Children of Choice: Freedom and the New Reproductive Technologies

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Princeton University Press, 1994 - Medical - 281 pages
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Cloning, genetic screening, embryo freezing, in vitro fertilization, Norplant, RU486--these are the technologies revolutionizing our reproductive landscape. Through the lens of procreative liberty--meaning both the freedom to decide whether or not to have children as well as the freedom to control one's reproductive capacity--John Robertson, a leading legal bioethicist, analyzes the ethical, legal, and social controversies surrounding each major technology and opens up a multitude of fascinating questions: Do frozen embryos have the right to be born? Should parents be allowed to select offspring traits? May a government force welfare recipients to take contraceptives? Robertson's arguments examine the broad range of consequences of each reproductive technology and offers a timely, multifaceted analysis of the competing interests at stake for patients, couples, doctors, policymakers, lawyers, and ethicists.Cloning, genetic screening, embryo freezing, in vitro fertilization, Norplant, RU486--these are the technologies revolutionizing our reproductive landscape. Through the lens of procreative liberty--meaning both the freedom to decide whether or not to have children as well as the freedom to control one's reproductive capacity--John Robertson, a leading legal bioethicist, analyzes the ethical, legal, and social controversies surrounding each major technology and opens up a multitude of fascinating questions: Do frozen embryos have the right to be born? Should parents be allowed to select offspring traits? May a government force welfare recipients to take contraceptives? Robertson's arguments examine the broad range of consequences of each reproductive technology and offers a timely,multifaceted analysis of the competing interests at stake for patients, couples, doctors, policymakers, lawyers, and ethicists.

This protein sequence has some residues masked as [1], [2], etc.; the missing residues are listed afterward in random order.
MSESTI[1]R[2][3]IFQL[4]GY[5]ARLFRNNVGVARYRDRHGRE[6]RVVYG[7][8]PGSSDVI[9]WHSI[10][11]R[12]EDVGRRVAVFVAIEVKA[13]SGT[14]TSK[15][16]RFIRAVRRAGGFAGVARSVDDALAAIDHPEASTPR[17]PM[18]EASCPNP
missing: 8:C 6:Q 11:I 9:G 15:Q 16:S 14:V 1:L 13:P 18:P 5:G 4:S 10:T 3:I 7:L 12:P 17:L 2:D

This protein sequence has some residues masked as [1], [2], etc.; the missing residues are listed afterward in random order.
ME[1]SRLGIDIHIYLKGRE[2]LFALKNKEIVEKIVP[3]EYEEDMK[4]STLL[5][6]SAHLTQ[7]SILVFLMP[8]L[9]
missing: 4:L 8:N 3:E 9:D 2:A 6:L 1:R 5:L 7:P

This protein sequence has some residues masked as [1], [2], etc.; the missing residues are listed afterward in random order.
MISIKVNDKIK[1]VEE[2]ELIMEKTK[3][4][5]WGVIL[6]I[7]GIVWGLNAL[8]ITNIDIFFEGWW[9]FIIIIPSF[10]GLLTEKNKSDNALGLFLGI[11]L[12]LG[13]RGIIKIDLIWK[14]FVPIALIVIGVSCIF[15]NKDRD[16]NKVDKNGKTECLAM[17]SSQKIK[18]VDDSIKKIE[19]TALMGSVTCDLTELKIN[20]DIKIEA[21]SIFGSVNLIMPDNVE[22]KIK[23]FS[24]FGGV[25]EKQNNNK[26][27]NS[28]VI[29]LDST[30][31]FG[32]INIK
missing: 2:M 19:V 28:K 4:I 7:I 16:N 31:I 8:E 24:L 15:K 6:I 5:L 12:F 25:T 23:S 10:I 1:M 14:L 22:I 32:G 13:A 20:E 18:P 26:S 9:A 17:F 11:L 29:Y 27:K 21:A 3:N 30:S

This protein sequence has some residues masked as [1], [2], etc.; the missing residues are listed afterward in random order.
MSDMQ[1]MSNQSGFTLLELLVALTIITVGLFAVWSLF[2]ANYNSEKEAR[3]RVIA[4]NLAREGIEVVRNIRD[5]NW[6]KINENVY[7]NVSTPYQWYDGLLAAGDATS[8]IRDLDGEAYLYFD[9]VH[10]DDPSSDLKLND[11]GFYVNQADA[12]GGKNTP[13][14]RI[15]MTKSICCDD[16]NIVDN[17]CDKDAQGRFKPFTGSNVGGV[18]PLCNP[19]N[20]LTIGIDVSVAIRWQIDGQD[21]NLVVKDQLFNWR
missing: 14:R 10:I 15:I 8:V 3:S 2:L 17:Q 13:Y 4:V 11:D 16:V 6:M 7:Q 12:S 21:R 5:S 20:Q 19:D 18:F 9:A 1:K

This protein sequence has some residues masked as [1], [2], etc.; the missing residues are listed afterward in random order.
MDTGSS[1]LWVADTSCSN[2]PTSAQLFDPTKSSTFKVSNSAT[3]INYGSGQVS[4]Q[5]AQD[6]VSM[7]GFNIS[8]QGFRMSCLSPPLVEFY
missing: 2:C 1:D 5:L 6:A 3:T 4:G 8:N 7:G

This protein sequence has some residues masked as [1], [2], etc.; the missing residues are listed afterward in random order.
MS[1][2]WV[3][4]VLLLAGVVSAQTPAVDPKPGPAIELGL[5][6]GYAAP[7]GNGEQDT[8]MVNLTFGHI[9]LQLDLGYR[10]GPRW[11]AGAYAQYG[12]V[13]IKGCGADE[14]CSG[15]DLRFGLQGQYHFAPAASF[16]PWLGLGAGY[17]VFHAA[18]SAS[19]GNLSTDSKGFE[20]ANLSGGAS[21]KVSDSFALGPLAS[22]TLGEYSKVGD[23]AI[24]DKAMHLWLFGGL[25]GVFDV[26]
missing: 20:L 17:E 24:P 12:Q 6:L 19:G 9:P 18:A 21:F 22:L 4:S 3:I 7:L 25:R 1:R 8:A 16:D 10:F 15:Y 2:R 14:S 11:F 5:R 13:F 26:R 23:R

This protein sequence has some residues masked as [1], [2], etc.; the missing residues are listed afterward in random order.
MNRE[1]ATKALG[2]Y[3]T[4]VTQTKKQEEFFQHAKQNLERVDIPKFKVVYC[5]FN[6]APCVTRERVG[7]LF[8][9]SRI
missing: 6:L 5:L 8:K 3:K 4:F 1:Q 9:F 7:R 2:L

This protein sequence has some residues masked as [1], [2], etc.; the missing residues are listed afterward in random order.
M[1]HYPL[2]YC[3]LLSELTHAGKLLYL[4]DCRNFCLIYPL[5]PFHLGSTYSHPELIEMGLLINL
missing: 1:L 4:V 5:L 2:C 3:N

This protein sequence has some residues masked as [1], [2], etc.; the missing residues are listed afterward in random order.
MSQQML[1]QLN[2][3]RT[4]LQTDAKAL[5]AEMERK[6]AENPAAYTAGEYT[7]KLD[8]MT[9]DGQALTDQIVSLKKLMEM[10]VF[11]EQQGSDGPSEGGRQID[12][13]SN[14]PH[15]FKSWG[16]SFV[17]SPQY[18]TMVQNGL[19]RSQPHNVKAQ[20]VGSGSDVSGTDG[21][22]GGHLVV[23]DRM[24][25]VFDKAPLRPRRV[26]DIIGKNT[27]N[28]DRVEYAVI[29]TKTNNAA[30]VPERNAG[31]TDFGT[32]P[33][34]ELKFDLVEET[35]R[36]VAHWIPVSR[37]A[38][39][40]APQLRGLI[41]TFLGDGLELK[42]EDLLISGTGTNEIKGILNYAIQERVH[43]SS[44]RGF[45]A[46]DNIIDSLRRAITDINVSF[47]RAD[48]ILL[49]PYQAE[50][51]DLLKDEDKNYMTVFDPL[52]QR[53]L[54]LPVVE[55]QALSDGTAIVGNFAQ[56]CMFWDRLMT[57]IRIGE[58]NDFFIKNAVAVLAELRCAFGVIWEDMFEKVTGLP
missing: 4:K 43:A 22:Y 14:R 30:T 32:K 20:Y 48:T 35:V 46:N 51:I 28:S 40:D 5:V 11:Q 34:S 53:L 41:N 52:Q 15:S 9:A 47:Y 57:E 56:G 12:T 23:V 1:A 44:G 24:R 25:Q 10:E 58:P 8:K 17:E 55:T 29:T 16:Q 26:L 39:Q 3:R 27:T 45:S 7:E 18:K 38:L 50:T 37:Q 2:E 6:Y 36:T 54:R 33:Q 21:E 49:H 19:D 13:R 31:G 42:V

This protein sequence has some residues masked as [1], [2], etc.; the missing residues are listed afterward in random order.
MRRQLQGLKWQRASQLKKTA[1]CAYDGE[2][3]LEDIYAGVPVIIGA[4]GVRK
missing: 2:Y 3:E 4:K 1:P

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Children of choice: freedom and the new reproductive technologies

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Procreative freedom is "the freedom to decide whether or not to have offspring and to control the use of one's reproductive capacity.'' Robertson, a legal bioethicist who teaches at the University of ... Read full review

Contents

II
3
III
22
IV
43
V
45
VI
69
VII
95
VIII
97
IX
119
XI
149
XII
173
XIII
195
XIV
197
XV
220
XVI
237
XVII
279
Copyright

X
147

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